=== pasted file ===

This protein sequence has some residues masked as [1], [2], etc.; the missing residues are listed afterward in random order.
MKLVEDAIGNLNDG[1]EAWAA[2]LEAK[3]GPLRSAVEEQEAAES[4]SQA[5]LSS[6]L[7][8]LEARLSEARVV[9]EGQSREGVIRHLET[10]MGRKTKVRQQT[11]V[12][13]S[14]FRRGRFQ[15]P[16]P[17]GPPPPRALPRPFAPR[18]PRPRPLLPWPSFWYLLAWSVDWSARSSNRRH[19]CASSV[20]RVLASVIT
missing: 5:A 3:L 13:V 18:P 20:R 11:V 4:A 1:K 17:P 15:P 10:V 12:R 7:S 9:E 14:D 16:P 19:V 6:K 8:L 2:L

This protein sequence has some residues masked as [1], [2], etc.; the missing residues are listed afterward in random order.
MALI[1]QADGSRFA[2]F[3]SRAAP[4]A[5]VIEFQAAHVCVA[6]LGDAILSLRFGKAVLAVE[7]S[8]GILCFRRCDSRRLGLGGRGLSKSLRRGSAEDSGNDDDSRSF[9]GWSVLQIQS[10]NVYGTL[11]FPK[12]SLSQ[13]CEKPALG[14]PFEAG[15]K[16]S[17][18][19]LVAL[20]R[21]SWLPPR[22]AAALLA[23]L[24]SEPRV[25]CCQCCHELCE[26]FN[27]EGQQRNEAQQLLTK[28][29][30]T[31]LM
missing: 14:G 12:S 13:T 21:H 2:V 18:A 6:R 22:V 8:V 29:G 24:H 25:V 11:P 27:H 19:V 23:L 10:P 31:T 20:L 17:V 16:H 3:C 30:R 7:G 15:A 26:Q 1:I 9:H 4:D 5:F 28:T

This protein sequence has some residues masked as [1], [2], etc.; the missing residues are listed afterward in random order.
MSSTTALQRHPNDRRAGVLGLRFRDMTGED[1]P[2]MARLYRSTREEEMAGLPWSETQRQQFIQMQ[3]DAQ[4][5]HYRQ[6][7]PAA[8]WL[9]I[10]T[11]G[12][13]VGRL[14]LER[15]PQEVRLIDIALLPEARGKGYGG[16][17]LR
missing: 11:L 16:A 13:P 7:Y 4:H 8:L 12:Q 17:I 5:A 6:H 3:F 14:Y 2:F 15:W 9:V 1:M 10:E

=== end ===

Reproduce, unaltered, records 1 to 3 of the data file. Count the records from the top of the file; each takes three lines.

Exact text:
This protein sequence has some residues masked as [1], [2], etc.; the missing residues are listed afterward in random order.
MKLVEDAIGNLNDG[1]EAWAA[2]LEAK[3]GPLRSAVEEQEAAES[4]SQA[5]LSS[6]L[7][8]LEARLSEARVV[9]EGQSREGVIRHLET[10]MGRKTKVRQQT[11]V[12][13]S[14]FRRGRFQ[15]P[16]P[17]GPPPPRALPRPFAPR[18]PRPRPLLPWPSFWYLLAWSVDWSARSSNRRH[19]CASSV[20]RVLASVIT
missing: 5:A 3:L 13:V 18:P 20:R 11:V 4:A 1:K 17:P 15:P 10:V 12:R 7:S 9:E 14:D 16:P 19:V 6:K 8:L 2:L

This protein sequence has some residues masked as [1], [2], etc.; the missing residues are listed afterward in random order.
MALI[1]QADGSRFA[2]F[3]SRAAP[4]A[5]VIEFQAAHVCVA[6]LGDAILSLRFGKAVLAVE[7]S[8]GILCFRRCDSRRLGLGGRGLSKSLRRGSAEDSGNDDDSRSF[9]GWSVLQIQS[10]NVYGTL[11]FPK[12]SLSQ[13]CEKPALG[14]PFEAG[15]K[16]S[17][18][19]LVAL[20]R[21]SWLPPR[22]AAALLA[23]L[24]SEPRV[25]CCQCCHELCE[26]FN[27]EGQQRNEAQQLLTK[28][29][30]T[31]LM
missing: 14:G 12:S 13:T 21:H 2:V 18:A 6:R 22:V 8:V 29:G 24:H 25:V 11:P 27:H 19:V 23:L 10:P 31:T 20:L 17:V 16:H 3:C 30:R 7:G 15:A 26:Q 1:I 9:H 4:D 5:F 28:T

This protein sequence has some residues masked as [1], [2], etc.; the missing residues are listed afterward in random order.
MSSTTALQRHPNDRRAGVLGLRFRDMTGED[1]P[2]MARLYRSTREEEMAGLPWSETQRQQFIQMQ[3]DAQ[4][5]HYRQ[6][7]PAA[8]WL[9]I[10]T[11]G[12][13]VGRL[14]LER[15]PQEVRLIDIALLPEARGKGYGG[16][17]LR
missing: 11:L 16:A 13:P 7:Y 4:H 8:L 12:Q 17:I 5:A 6:H 3:F 14:Y 2:F 15:W 9:V 1:M 10:E